Would Kopitar have been safe that summer?

Back then, pundits wondered if the centerman was worthy of his $6.8 million cap hit. While Hammond contends that Lombardi and company were pleased with the Slovenian, would the hypothetical new GM have felt the same?

That said, Hammond points out, “Everybody remembers how strong that Kings’ defensive core was. It really was whatever success they had, that’s what made them go. I think anybody would have a hard time saying I want to break that up.”

With that in mind, Kopitar and his two-way prowess would probably survive a new regime. The 22-year-old Doughty, just a couple years removed from being a Norris finalist, would most likely be untouchable. You can say the same about Quick too, coming off a Vezina-caliber season.

How about Richards and Carter? By virtue of being relative newcomers to the scene, they would probably avoid the potential purge. Carter’s trade value also wasn’t at its highest. Former Flyers captain Richards might have been the favorite to take Brown’s “C.” At that time, no one was forecasting his impending decline.

Hammond elaborates, “It wasn’t the top-level guys. It was just getting that secondary scoring. The guys who Dean would bring in kind of wouldn’t work out or they’d get hurt. The Simon Gagnes of the world and people like that.

“In the short term, you’re probably talking about a lot of those veterans moving on and keeping that young core in place.”

So would 30-year-old Justin Williams have been dangled as trade bait during the offseason? Would UFAs Jarret Stoll and Dustin Penner walk?

No 2014 Cup?

Let’s say Lombardi is fired in the summer of 2012. Brown and Williams are dealt. Stoll and Penner, among others, hit the road. Sutter rides off to his ranch for good.

Regardless, Los Angeles would remain a glamorous stop for a general manager. Some of the hot candidates that summer were Jim Nill, Pierre McGuire, Julien BriseBois and Marc Bergevin. (Doughty for Shea Weber, anybody?)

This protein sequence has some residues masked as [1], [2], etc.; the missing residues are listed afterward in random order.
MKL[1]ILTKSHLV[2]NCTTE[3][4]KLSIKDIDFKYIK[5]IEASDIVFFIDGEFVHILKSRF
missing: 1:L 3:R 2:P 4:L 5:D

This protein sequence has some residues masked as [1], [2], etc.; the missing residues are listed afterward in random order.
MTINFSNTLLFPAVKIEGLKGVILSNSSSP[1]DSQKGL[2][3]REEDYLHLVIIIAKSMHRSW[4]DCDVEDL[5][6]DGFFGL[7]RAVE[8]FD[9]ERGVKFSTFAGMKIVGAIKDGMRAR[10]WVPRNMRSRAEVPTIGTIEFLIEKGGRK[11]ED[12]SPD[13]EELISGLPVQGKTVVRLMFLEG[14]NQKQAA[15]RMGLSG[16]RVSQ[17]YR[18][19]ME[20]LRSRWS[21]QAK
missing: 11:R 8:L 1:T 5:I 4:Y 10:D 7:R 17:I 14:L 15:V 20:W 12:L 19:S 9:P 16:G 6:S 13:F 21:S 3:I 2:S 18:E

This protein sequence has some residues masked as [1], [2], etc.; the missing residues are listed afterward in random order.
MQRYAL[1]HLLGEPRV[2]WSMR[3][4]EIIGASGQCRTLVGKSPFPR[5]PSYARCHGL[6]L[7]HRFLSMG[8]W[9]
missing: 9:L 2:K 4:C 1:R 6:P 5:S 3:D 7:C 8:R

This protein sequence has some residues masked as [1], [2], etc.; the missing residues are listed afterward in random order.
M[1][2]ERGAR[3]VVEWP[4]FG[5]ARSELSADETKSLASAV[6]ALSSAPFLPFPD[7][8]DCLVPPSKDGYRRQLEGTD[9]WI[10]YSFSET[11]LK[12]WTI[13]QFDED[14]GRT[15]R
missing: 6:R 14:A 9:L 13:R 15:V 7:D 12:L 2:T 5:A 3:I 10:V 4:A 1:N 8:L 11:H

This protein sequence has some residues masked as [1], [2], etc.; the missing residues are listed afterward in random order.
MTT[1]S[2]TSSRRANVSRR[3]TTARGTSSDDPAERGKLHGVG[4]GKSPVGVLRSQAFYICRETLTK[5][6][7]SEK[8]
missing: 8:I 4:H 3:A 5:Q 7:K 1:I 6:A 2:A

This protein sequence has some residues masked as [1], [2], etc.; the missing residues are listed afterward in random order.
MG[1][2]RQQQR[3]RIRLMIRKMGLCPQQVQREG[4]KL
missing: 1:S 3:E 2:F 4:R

Between Doughty and Quick and Kopitar and a solid return for Brown/Williams, this would still be a dangerous squad heading into the lockout-shortened season. But would that have been enough to snap the franchise’s still-ongoing championship drought?

“[2012 for LA] was such a lightning in the bottle situation. And they were able to keep that momentum going for another two years,” Hammond muses. “It felt like the momentum just kept rolling. If they never build that momentum to begin with, I don’t know if they can.”

So could you imagine 50 years of the Kings without a Stanley Cup? Hammond can:

“2012-13, probably a new management staff comes in. They’re probably going to spend the next year or two rebuilding that roster in their own image. That takes us to 2014. Do they have enough to knock off a Chicago? I wouldn’t bet on it.”

At this theoretical point, legacies are obviously altered.

Kopitar and Quick, now seen as potential Hall of Fame candidates, are Hall of Very Good inductees without the rings. Doughty’s 2011-12 is remembered more for a training camp holdout and up-and-down regular season play than his masterful playoff performance. Carter maybe never shakes off his “problem child” label. Sutter probably closes his distinguished coaching career without a championship.

And Lombardi?

“How is Dean Lombardi remembered in Los Angeles? He’s remembered as the guy who drafted Drew Doughty, and yeah, that was great, but that’s probably about it,” says Hammond. “It is interesting how that two-month period — when they make the playoffs and go on that amazing run — really changed the perspective and set Dean’s legacy.”


Hypothetically, this game-changing tweet is never sent out:

To everyone in Canada outside of BC, you're welcome.

— #LAKings (@LAKings) April 12, 2012

Before @LAKings basked in the 2012 postseason spotlight, official team and league social media accounts were fairly uniform. Or, as Mashable described them, “Enthusiastic yet conservative, engage but don’t offend and it’s definitely better to err on the side of blandness.”

For official sports social media, this tweet was its forward pass. But without it?

Sheng Peng is a Los Angeles Kings and Ontario Reign writer for HockeyBuzz, and can be found on Twitter at @Sheng_Peng.